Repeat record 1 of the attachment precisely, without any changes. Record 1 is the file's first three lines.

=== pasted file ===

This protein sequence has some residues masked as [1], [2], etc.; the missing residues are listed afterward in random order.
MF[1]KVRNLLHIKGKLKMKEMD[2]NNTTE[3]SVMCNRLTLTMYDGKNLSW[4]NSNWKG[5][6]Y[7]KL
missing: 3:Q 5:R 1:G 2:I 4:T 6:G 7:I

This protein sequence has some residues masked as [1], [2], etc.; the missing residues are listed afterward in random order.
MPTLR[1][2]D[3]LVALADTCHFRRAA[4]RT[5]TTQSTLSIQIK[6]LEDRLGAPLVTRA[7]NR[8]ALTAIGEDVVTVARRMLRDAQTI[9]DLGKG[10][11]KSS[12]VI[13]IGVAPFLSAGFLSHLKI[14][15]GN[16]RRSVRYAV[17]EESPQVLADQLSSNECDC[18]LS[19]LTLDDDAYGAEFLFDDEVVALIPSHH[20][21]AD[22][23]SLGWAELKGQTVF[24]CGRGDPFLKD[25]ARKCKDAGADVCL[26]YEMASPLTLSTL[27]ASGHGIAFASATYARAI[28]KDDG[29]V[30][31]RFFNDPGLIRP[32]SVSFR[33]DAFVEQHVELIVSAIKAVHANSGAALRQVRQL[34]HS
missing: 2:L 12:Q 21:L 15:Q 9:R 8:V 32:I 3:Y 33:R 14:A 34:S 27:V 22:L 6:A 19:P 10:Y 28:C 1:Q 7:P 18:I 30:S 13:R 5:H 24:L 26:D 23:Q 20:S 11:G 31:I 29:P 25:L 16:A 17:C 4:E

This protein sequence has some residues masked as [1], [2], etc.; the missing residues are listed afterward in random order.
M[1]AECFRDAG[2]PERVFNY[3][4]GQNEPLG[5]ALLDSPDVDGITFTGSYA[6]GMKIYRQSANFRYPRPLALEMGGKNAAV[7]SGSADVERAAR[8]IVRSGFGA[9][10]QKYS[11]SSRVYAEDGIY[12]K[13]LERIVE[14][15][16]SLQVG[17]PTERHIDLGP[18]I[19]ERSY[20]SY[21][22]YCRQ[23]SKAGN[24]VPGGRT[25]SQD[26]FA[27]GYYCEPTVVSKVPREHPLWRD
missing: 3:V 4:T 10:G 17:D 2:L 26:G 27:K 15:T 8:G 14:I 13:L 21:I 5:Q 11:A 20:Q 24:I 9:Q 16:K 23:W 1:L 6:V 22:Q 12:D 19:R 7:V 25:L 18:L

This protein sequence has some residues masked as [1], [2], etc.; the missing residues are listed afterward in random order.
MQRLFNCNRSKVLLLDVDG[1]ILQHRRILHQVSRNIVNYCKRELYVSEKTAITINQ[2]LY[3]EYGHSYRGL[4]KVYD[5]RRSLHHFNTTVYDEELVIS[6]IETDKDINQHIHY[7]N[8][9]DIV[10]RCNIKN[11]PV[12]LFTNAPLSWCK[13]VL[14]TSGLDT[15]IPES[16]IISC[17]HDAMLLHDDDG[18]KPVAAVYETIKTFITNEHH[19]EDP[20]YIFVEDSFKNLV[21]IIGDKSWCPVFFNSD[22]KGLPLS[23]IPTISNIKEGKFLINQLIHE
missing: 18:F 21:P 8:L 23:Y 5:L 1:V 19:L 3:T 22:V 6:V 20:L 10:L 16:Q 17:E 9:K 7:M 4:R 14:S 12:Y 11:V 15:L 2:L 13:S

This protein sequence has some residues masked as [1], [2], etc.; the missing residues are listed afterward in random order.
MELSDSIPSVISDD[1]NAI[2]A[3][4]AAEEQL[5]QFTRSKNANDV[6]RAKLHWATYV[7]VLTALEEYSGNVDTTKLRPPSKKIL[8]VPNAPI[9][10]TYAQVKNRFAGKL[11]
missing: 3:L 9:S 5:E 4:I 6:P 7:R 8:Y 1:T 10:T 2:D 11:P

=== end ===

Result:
This protein sequence has some residues masked as [1], [2], etc.; the missing residues are listed afterward in random order.
MF[1]KVRNLLHIKGKLKMKEMD[2]NNTTE[3]SVMCNRLTLTMYDGKNLSW[4]NSNWKG[5][6]Y[7]KL
missing: 3:Q 5:R 1:G 2:I 4:T 6:G 7:I